Autodesk and Taxal recently conducted an in-depth research study into how the Internet of Things is set to transform manufacturing over the coming years. Jonny Williamson catches up with Taxal’s Allan Behrens to go through the findings and the wider implications.
What are some of the key takeaways this IoT survey presents?
Positively, more than half of companies polled (56%) are involved in an Internet of Things (IoT) related project that is either in-market or will be in the coming year. Over three quarters (78%) will be in the next three years; that’s much higher than expected.
The importance of IoT to a business was reinforced by the fact that half (50%) currently see IoT as ‘critical’ or ‘very important’ to their company, with more than a third (35%) believing it worthy of additional development investment beyond that of ‘normal R&D activities’.
In terms of benefits, half (50%) of the companies believe that IoT helps them to differentiate their offerings, and approaching two-thirds (58%) feel that it helps them better compete with competitors.
More than half (52%) believe that IoT will allow them to develop new services for their customers, and almost the same amount (49%) see it as a technology which helps them improve the uptime of their products.
What was the sector, size and location of the companies questioned?
280 primarily small-to-medium-sized companies were surveyed, spread across a number of key Western geographies; a large number of which were represented by senior managers or managers. A mix of sectors was included, and though there were some differences between them, it wasn’t as much as you would expect.
Tellingly, all of the positives were pretty consistent, namely that IoT is an area companies must be proactively exploring to either defend their business against rivals who are doing it, or to differentiate their products.
The majority of large multi-national businesses are already involved in IoT projects or pilots, predominantly because they have the available resources to do so. Small companies in particular don’t. That’s why this survey and resulting data is so interesting as it clearly shows many are already involved in an IoT related project.
How did you define an ‘IoT related project’?
As either developing or having already developed connected products in service. Many of the companies which have already taken IoT steps report that the move is going to give them a real competitive advantage or market differentiation. The wording around that is very specific and it was interesting how many thought it was going to be defensive (catch up with competitors) versus aggressive (competitive advantage and differentiation).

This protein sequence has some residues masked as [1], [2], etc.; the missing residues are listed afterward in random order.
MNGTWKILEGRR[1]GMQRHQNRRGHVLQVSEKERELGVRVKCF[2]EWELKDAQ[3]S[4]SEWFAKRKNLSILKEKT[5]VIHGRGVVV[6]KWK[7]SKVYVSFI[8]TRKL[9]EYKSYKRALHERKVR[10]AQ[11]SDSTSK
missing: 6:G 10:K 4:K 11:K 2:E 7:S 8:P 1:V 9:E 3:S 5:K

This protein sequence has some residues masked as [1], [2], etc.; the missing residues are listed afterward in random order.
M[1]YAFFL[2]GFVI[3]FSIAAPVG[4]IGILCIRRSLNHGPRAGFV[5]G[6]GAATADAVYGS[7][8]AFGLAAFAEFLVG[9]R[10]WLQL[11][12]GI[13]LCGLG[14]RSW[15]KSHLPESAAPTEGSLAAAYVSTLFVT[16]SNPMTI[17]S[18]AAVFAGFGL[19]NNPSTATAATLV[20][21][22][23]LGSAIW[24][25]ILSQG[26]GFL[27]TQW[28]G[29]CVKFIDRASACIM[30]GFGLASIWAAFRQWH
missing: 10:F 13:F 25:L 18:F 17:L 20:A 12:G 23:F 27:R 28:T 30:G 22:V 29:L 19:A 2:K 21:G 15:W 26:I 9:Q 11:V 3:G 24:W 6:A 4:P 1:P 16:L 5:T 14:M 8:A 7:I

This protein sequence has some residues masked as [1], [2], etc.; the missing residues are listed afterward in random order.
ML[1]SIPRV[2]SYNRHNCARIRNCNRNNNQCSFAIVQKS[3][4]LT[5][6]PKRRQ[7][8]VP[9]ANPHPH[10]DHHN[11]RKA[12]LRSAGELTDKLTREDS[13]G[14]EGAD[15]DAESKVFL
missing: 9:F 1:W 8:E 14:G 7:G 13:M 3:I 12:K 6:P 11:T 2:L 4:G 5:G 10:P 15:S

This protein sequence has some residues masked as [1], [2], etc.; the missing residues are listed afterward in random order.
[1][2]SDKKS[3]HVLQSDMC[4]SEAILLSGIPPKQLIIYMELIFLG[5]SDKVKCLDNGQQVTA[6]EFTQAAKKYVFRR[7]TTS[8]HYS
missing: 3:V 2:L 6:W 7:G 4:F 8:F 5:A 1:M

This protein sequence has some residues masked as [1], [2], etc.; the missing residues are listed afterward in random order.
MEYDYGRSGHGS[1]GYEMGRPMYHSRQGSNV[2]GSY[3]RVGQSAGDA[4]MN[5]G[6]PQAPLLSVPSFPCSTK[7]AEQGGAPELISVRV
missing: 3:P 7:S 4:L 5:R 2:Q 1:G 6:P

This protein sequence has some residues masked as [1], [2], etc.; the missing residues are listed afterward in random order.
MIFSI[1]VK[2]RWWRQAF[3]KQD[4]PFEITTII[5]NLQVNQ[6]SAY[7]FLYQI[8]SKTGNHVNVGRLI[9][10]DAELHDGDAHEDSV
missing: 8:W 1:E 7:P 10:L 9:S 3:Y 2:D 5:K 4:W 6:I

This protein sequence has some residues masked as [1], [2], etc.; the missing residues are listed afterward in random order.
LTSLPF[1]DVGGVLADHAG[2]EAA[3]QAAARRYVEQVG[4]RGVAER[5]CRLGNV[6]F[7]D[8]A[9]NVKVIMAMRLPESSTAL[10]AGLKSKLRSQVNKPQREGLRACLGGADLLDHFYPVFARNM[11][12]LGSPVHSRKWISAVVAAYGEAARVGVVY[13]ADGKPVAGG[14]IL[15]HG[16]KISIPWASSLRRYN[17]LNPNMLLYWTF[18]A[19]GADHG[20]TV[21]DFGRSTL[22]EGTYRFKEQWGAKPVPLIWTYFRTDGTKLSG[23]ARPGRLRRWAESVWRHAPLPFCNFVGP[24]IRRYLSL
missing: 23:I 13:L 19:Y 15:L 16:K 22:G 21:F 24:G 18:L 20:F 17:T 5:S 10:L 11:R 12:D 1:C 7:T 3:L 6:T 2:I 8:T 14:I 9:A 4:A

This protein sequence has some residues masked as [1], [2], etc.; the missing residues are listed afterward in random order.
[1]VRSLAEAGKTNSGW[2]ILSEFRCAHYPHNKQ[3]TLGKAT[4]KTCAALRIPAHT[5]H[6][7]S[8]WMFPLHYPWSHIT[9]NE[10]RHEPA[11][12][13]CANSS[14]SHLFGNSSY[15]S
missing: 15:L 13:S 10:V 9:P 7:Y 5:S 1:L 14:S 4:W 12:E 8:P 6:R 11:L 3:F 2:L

How are these competitive advantages manifesting themselves?
There are three clear areas of significant benefit: providing a better customer experience through your products or service; offering different service-based solutions rather than simply standalone products, i.e. adopting a servitization model; and adding more features and/or functions to your products through design and development.
Are these areas where the biggest gains can be achieved, or are they simply low-hanging fruit?
These areas, I think, are where companies believe they can achieve gains the most expeditiously and are of more immediate value to them as a business and to their customers. Low-hanging fruit is about time-to-value, how long it takes to realise a benefit. If you consider past manufacturing paradigm shifts, such as ERP, PLM or service lifecycle, these are technologies which haven’t had a particularly short time-to-value.
It might be a stretch to say that IoT offers instantaneous benefits, but time-to-value is very quick. A company can very easily add connectivity into its products, providing it’s an agile, responsive development organisation. A customer can also obtain almost immediate value from whatever a company does, either through predictive maintenance, adding new features, or communicating between products or between the customer and your service/development organisation.
How can someone make an effective business case for their company to be proactively developing an IoT-based initiative?
The best way to incite action is to demonstrate what competitors or others are doing, how it makes or saves a business money and helps accelerate time-to-value. It’s about showing what value can be delivered and what sort of things you can do differently with IoT connected technologies. Bringing good examples to senior decision-makers or key customers is the best way of achieving that.
You can’t discuss IoT without also mentioning cloud technologies, but there still seems to be hesitancy towards the cloud. Is that a stumbling block to greater adoption?
I definitely would have agreed with you two years ago. Today, I think there’s much more of an acceptance towards cloud-based technologies. Without question, security has been the number one concern when it comes to the cloud, but that’s changing.
It’s still a high-level apprehension, but the benefits are so overwhelming that the concern moves to a significantly lower position in terms of importance. Companies are realising that the security offered by cloud-based solutions is far greater than they could ever achieve in-house.